the control.

Effect
of M. myristica extracts on the liver histology of rats fed CPO-CCD. 

In fig. 5, the control
group showed normal histological structure of hepatic lobule, hepatic cell
(HC), and central vein (CV). Rat liver section of CPO-CCD control group
indicated congestion of central vein (CCV), perivascular mononuclear cells
infiltration (MCI), and ballooned hepatocyte (BH). Treatment of CPO-CCD with
MWE the rat liver sections showed CCV, and HC moderate regeneration. Treatment
of CPO-CCD with MEE group showed slight CCV, and regeneration of HC. No
necrosis and ballooning formation were also observed. However, treatment of
rats fed CPO-CCD with MDEE showed normal histological structure of hepatic
lobule with moderate CV, and HC.

 

 Discussion

 Crude petroleum oil polluted catfish had high
content of total petroleum hydrocarbon (PHC) that higher than the Department of
petroleum resource (DPR) exposure limits 22. This observation suggests that consumption
of crude oil contaminated diet exposes man and animals to hydrocarbon toxicity.  This finding is in line with the study
conducted by Ubong et al. 23, who hinted that presence of petroleum  hydrocarbon in the aquaculture environment is
of global importance because  fishes  bioaccumulation and transfer  toxic and carcinogenic chemicals to humans.

That the consumption of
petroleum contaminated diet is injurious to animal health is indicated by the
increase in serum liver function enzymes (Table 1 and 2).This is consistent
with earlier studies (Achuba and Ogwumu, 2014; Achuba and Nwokogba 2015). The
increase in serum liver enzymes has been attributed to damage to the liver cell
membrane and cellular leakage of these enzymes into general circulation. This
explains why a positive correlation was observed between AST and ALT (r
=0.946). Exposure to crude petroleum contaminated diet induced organ/tissue
damages is further expressed by the increase in alkaline phosphatase activities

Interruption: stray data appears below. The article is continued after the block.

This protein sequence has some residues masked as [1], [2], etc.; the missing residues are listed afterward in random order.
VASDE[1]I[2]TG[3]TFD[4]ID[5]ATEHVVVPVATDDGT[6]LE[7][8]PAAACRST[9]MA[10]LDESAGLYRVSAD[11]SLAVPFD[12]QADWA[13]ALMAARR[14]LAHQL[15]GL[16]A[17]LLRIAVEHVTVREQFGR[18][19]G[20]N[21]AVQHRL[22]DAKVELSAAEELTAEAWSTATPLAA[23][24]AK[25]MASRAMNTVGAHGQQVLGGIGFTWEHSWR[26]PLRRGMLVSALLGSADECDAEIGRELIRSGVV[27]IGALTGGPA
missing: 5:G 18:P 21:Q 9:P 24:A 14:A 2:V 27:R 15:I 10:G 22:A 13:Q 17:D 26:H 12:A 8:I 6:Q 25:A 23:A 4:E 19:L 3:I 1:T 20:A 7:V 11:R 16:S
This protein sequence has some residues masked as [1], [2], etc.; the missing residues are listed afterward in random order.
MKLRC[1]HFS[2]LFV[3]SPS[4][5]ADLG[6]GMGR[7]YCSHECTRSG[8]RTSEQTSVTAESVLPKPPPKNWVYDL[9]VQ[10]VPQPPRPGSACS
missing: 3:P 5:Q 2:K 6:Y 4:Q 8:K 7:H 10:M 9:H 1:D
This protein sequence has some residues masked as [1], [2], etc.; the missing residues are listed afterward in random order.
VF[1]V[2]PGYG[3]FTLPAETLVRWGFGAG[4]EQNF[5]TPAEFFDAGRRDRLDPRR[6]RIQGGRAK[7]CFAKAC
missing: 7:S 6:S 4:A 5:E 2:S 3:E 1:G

(Table 3). This finding is also in accordance with the studies of Adeyemi et
al. 25; Momoh and Oshin 26 which indicated that crude petroleum oil induced
renal toxicity, damage to the plasma membranes and vascular endothelium of the
brain.  However, the activities of AST
and ALT in various tissues (liver, brain and kidney) in rats fed CPO-CCD
treated with MDEE, MEE and MWE were restored close to control values. These
observations therefore portray the protective effect of M. myristica extracts against damage to the plasma membranes of the
tissues. The protective influence of plant materials against chemical toxicity
is previously reported (Achuba et al 2016; Kadiri, 2017)

In addition, other markers
of organ/tissue damage were affected by consumption crude oil contaminated diet.
This is indicated by decreases in albumin, globulin and total protein levels in
the serum of rats fed with CPO-CCD only and CPO-CCD when compared to control (figure
3 and 4). Generally, that the liver is damaged by the contaminated diet is
further highlighted by histological study. The hepatic histoarchitechure of
rats fed CPO-CCD resulted in severe hepatic necrosis (HN), congestion of central
vein (CCV), perivascular mononuclear cells infiltration (MCI), and ballooned
hepatocyte (BH)  (Figure 5; group 2 and
3) when compared with the control ( group 1). The distortion of architectural integrity
of damaged organs and tissues by petroleum was reported previously (Achuba and
Ogwumu 2014)

 The damage produced result in failure of the
endoplasmic reticulum, which leads to decrease in protein synthesis 27. The
results is also in line with previous study conducted  by 
Sunmonu  and Oloyede 15, who
stated that crude petroleum oil contaminated diet may lead to reduced dietary
intake and hence a reduction in serum albumin levels. Similar to liver function
enzymes treatment with MDEE, MEE and MWE were restored close to control values.
The extracts may have stabilized the endoplasmic reticulum leading to protein
synthesis which is in line with the report of Sureshkumar and Mishra 27.  

The protective potency
of polysorbates (tween 80), a known food additive, against crude petroleum oil
contaminated diet induced liver toxicity was also evaluated. No change  was showed in AST and ALT activities when
rats fed CPO-CCD only were compared  
with rats fed CPO-CCD + tween 80, thus confirming the nontoxic effect  of tween 80 with respect to liver function.
This is in agreement with the statements of Rowe et al. 24, who reported that
polysorbates (tween 80) are widely used in food products, and topical
pharmaceutical formulations, and are regarded as nontoxic materials. Similar to M. myristica extracts, tween 80 protected the exposed rats
from liver damage. The use of commercially available chemical against crude oil
toxicity is previously documented (Achuba and Ahwin 2009; Uboh et al 2009; Ita
et al 20016)

 

4.
Conclusion

It is pertinent to suggest
that the CPO-CCD triggered hepatotoxicity and disturbance in the levels of
hepatic enzymes activities and other tissues (kidney and brain) as shown in
this study. However, administration of M. myristica extracts (MDEE, MEE and
MWE) significantly rescued the CPO-CCD induced tissue damage and structural
alterations. Moreover, MDEE showed a strong effect as compared with MEE and MWE
(MDEE > MEE > MWE).Thus this study was able to establish that M. myristica extracts compares
favourably with synthetic protective agents.